"While second charge is becoming more suitable for an increasing number of borrowers, that doesn’t mean all sorts of mortgage advisers necessarily have much experience or knowledge of the sector."
It’s something of an understatement to say that the last couple of years have put people’s finances on the back foot, with challenges like furlough, reduced working hours and even job losses meaning an awful lot of homeowners have had to be a little creative in making ends meet.
That may well have meant taking on additional forms of credit, but a new year can often mean a fresh start, and a move to consolidate those various debts into a single loan that is perhaps a little easier to keep on top of.
Raising funds without remortgaging
For some borrowers, remortgaging is an option when a client wants to consolidate their debts. However, advisers will be well aware this can be a costly option. Remortgaging for a higher sum can mean the client moves into a higher LTV band, with the knock-on effect that has on the cost of repaying that debt.
Throw in the punitive sums that borrowers can face from early repayment charges if they opt to remortgage in the middle of a fixed-rate period, and this becomes an expensive debt consolidation route.
Second charge mortgages, by contrast, avoid these additional costs since the sums are raised against the equity held in the property. The first charge mortgage is untouched and unaffected by borrowing in this way.
What’s more, it’s clear that increasing numbers of brokers are pointing their clients in the direction of second charge loans. Figures from the Finance & Leasing Association show second-charge lending is on a significant upward trajectory, with the value of new agreements in October up by 55% on the same month in 2020, while the number of agreements are up by 43%.
This has been a trend for some time now, with expectations across the industry that loan levels will continue to grow in the months ahead.
‘I don’t do many seconds’
There will be some mortgage advisers who are incredibly comfortable with the second charge market. They handle cases regularly, they have good contacts at lenders across the market, and are well-placed to deal with any queries that come their way.
It would be wrong to assume that this is the case for all advisers, however. While second charge is becoming more suitable for an increasing number of borrowers, that doesn’t mean all sorts of mortgage advisers necessarily have much experience or knowledge of the sector.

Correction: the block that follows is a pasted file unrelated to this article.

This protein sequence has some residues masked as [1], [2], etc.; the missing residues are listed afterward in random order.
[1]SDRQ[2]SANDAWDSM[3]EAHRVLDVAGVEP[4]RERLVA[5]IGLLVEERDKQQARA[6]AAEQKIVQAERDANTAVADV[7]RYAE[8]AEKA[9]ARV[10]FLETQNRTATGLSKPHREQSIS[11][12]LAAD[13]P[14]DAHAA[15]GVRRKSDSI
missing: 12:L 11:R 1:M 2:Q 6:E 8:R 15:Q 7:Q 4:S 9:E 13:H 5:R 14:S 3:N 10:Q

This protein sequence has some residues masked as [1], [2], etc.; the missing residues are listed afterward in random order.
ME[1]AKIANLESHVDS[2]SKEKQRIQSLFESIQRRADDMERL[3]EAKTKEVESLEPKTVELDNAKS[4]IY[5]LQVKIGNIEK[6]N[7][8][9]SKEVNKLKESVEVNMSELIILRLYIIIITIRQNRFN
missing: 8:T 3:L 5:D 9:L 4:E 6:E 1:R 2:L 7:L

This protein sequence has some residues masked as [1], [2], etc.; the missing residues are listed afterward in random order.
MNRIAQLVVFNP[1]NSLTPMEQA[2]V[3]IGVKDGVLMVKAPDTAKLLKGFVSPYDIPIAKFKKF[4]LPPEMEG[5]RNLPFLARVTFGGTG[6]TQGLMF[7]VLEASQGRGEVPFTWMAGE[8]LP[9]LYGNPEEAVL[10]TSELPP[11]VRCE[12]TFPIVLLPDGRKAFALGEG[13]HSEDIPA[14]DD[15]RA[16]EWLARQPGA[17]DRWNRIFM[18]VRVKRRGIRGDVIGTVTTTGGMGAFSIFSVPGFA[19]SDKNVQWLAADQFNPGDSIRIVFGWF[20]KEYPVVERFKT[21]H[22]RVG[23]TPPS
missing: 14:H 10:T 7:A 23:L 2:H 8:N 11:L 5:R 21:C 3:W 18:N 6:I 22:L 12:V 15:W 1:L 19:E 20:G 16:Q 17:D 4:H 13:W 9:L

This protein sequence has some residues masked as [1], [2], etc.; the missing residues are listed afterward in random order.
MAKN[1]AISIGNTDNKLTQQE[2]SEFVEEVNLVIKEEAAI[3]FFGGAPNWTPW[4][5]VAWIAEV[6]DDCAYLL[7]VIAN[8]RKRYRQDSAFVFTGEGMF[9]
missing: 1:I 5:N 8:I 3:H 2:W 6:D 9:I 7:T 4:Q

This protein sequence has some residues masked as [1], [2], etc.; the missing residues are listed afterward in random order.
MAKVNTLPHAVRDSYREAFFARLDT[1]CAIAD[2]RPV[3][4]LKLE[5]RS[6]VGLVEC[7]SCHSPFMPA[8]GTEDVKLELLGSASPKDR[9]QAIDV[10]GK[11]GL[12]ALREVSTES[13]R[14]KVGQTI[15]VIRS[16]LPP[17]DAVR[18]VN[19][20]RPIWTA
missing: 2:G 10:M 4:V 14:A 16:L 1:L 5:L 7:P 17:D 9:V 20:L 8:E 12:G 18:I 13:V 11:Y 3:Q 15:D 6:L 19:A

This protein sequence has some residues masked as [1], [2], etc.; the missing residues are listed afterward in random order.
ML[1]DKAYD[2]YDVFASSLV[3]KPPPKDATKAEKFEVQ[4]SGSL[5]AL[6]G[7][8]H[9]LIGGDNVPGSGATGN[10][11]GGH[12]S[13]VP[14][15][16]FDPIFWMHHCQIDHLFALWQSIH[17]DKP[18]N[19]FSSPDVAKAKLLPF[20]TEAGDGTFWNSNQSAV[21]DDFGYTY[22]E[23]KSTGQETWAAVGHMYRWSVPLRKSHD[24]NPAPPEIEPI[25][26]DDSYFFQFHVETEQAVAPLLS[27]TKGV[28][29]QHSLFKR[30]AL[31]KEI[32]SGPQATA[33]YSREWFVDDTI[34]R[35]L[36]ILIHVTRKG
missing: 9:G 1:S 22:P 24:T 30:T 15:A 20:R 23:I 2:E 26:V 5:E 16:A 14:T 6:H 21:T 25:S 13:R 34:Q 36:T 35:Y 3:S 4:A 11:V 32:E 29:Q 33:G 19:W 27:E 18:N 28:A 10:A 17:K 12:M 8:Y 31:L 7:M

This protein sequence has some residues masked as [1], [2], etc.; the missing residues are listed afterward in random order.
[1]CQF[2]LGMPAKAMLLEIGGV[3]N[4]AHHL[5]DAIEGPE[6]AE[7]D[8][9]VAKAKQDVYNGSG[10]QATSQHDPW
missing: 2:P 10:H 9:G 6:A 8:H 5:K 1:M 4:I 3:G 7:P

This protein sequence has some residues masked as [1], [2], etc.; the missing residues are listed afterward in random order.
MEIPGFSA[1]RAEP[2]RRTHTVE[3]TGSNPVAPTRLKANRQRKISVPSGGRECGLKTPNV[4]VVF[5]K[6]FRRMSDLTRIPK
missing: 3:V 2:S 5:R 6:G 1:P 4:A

Advisers in this position might feel they only have two choices. Some might give it their best shot, contacting the lenders they work with in other areas to see if they can help or perhaps ringing around a couple of second charge-specific lenders. While this might mean the client at least getting the funds they needed, whether they get the most suitable deal for them is another matter entirely.
Others would recognise they were not in the best place to help, and so might feel compelled to pass up those potential second charge leads, advising the client to try somewhere else. This is obviously a missed opportunity, not only to help the client with their current finance need but also to secure their business in the future for other products which the adviser might be more comfortable and familiar with.
Partnerships make sense
Things don’t have to work like this though. If second charge is not a sector you’re particularly comfortable with – or even if it feels like it is but you want to be 100% sure you’re giving best advice in this area - then it makes far more sense to partner with a firm that specialises in advising on these cases, so they can provide that client with the same standard of advice they would receive from you on perhaps a more traditional mortgage enquiry.
Second charge specialists like Pink Pig are in the ideal position to support mortgage advisers with these clients, as they have the detailed understanding of the criteria and products offered across the industry, as well as the relevant contacts at all of the key lenders to ensure that even those cases which are a little more complex can still get over the line.
In the new year therefore, as clients seek new solutions to their financial circumstances, make sure you have seconds within the toolkit and you have the strongest partnership you can have in place to make the most of the opportunity.